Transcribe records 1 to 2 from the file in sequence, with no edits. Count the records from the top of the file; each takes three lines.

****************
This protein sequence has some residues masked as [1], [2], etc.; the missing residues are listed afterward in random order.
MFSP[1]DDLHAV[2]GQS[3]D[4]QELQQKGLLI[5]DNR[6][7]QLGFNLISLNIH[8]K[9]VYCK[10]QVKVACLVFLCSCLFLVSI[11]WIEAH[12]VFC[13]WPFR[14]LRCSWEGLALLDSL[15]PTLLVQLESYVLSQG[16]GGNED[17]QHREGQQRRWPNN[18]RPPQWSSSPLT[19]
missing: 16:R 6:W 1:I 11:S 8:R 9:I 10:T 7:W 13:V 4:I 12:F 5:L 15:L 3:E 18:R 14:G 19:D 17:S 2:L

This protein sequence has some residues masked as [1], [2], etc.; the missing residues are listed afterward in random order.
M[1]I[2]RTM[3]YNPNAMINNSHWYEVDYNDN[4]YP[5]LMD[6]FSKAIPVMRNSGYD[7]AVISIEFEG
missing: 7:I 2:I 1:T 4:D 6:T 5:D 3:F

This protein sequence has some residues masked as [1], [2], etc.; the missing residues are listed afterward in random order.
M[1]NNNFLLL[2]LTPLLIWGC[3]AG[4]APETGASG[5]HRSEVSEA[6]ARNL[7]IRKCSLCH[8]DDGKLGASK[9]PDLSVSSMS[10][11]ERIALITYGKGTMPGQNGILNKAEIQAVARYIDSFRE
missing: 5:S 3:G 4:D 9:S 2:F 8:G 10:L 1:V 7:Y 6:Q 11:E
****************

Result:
This protein sequence has some residues masked as [1], [2], etc.; the missing residues are listed afterward in random order.
MFSP[1]DDLHAV[2]GQS[3]D[4]QELQQKGLLI[5]DNR[6][7]QLGFNLISLNIH[8]K[9]VYCK[10]QVKVACLVFLCSCLFLVSI[11]WIEAH[12]VFC[13]WPFR[14]LRCSWEGLALLDSL[15]PTLLVQLESYVLSQG[16]GGNED[17]QHREGQQRRWPNN[18]RPPQWSSSPLT[19]
missing: 16:R 6:W 1:I 11:S 8:R 9:I 10:T 7:W 13:V 4:I 12:F 5:L 15:L 3:E 18:R 14:G 19:D 17:S 2:L

This protein sequence has some residues masked as [1], [2], etc.; the missing residues are listed afterward in random order.
M[1]I[2]RTM[3]YNPNAMINNSHWYEVDYNDN[4]YP[5]LMD[6]FSKAIPVMRNSGYD[7]AVISIEFEG
missing: 7:I 2:I 1:T 4:D 6:T 5:D 3:F